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Some times before I shoot in low light situation, I put my camera in auto to see the settings to use as a baseline and tweak the setting from there. However, oftentimes, I am forced to use the auto because I would have to use to slow of a shutter speed or a high noisy ISO. My question is why can't I replicate the results when I use the same exposure setting in manual that showed correct exposure in automatic. See sample. First shot in manual and second in auto. Both shots were exposed at F4, Shutter speed 60, ISO 400 with automatic flash. What am I doing wrong? Please help.

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  • What camera, lens, and flash? What exposure mode? What selections for things such as Auto ISO or Safety Shift?
    – Michael C
    Sep 21 '17 at 3:34
  • The first image looks as if flash wasnt used at all. As per Michael Clark's answer , some of your EXIF should show the difference in some key parameter.
    – Gnudiff
    Oct 21 '17 at 12:37
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Look in your images EXIF data to make sure the ISO was 400 in both when they were exposed. It doesn't look like it was. EXIF shows the settings actually used.

Auto mode uses Auto ISO, Auto White Balance, and it controls color profile too. Auto mode is Auto everything. But you don't set ISO to anything in Auto, Auto does what it wants to do. Your ISO setting might say 400, but Auto does what it wants. EXIF will show that.

In contrast, A,S,P,M are just exposure modes.

These modes do not use Auto ISO or Auto WB unless you configure them individually to be on. Default is off. You set color profile yourself too. And you turn the flash on if you want flash to be used.

Instead of using Auto mode for these comparisons, use Aperture mode A. A,S,P are auto Exposure, but then Auto ISO and Auto WB will be same as Manual, only on if you have selected them On. Auto ISO and Auto WB can have effect if they are on. But only Exposure should vary in A and M mode, and Manual can duplicate what A mode does.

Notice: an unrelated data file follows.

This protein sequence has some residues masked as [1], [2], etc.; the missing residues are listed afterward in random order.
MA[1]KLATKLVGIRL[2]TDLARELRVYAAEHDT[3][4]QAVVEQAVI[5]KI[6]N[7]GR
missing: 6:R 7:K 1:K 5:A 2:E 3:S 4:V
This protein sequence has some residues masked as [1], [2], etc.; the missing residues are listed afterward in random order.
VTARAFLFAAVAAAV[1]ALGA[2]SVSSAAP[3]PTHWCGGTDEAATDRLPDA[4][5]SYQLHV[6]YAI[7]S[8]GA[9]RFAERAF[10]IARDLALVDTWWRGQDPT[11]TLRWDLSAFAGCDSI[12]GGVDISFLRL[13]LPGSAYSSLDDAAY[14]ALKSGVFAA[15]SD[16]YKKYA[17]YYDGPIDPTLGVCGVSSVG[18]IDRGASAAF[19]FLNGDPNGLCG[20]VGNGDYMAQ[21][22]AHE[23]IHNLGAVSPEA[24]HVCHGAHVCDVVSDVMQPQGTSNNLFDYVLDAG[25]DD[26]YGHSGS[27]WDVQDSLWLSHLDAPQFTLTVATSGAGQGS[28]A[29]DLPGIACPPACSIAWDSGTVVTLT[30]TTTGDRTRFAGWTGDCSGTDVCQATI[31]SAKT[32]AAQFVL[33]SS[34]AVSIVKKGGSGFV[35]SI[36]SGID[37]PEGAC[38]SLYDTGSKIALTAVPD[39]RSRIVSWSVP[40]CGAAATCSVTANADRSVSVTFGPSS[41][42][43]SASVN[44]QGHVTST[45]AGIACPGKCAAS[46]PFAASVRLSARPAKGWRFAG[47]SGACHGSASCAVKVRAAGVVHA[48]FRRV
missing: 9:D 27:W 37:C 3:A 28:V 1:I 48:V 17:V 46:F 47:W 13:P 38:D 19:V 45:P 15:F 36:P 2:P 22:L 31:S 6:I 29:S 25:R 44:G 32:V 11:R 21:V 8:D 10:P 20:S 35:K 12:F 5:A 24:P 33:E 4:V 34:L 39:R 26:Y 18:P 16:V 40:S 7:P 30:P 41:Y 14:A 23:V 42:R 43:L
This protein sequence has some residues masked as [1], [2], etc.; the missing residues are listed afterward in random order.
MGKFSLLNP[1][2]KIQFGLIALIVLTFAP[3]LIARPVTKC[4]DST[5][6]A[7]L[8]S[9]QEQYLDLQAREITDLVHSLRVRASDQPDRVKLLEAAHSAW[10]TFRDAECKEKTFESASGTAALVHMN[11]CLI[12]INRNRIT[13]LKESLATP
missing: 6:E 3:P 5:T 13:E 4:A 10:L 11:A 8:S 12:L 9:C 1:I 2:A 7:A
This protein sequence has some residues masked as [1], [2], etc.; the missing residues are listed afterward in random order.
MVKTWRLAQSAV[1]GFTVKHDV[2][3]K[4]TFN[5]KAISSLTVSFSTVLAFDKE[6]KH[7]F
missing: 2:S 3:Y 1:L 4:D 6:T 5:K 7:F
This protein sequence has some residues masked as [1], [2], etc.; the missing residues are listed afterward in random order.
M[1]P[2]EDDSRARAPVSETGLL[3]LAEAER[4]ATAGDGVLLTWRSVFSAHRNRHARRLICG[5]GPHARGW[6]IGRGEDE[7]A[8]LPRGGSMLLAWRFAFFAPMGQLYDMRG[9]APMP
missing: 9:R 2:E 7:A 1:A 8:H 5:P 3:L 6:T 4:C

But Auto mode is a whole different game, fully automatic, no manual control.

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  • Thanks for replying. I checked the EXIF. It was definitely ISO 400 for both. I had my WB set to flash. I will definitely take your advice and try it in all the other auto modes.
    – Ramone
    Sep 23 '17 at 6:29
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Depending upon what specific camera you are using, what settings you have selected, and in what particular "Auto" mode you are shooting the camera may change what you think is selected to make sure the image is properly exposed. Even though you think you have the camera set to ISO 400, if the camera decides it needs a higher ISO it can raise the ISO if you are in an "Auto" exposure mode that enables Auto ISO by default or if you have enable Auto ISO yourself.

The way the flash behaves can also vary between full "Auto" modes and Manual Exposure mode with the flash set to "Auto." If you are in Manual exposure mode and have some flash exposure compensation dialed in the flash will underexpose by the amount you have entered. If you set the camera to a full "Auto" exposure mode, the flash exposure compensation you have entered will likely be ignored.

If you would provide us with the specific camera model, specific lens model, specific flash model, specific "Auto" exposure mode, and specific flash settings used when in "auto" mode as well as when in Manual exposure mode it would allow us to give a more complete and specific answer.

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  • Thanks for replying. I am using a Canon 60D with a Canon 18-135MM. I used the in camera flash on E-TTL mode. I was using the full auto mode. I double checked and the ISO was definitely 400 for both photos.
    – Ramone
    Sep 23 '17 at 6:21
  • @Ramone Do you have any flash exposure compensation (FEC) set when you are shooting in Manual exposure mode?
    – Michael C
    Sep 23 '17 at 7:43
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    @Ramone What are the Tv, Av, and ISO indicated in the EXIF for each image? WHat does the EXIF info say about FEC?
    – Michael C
    Sep 23 '17 at 7:44

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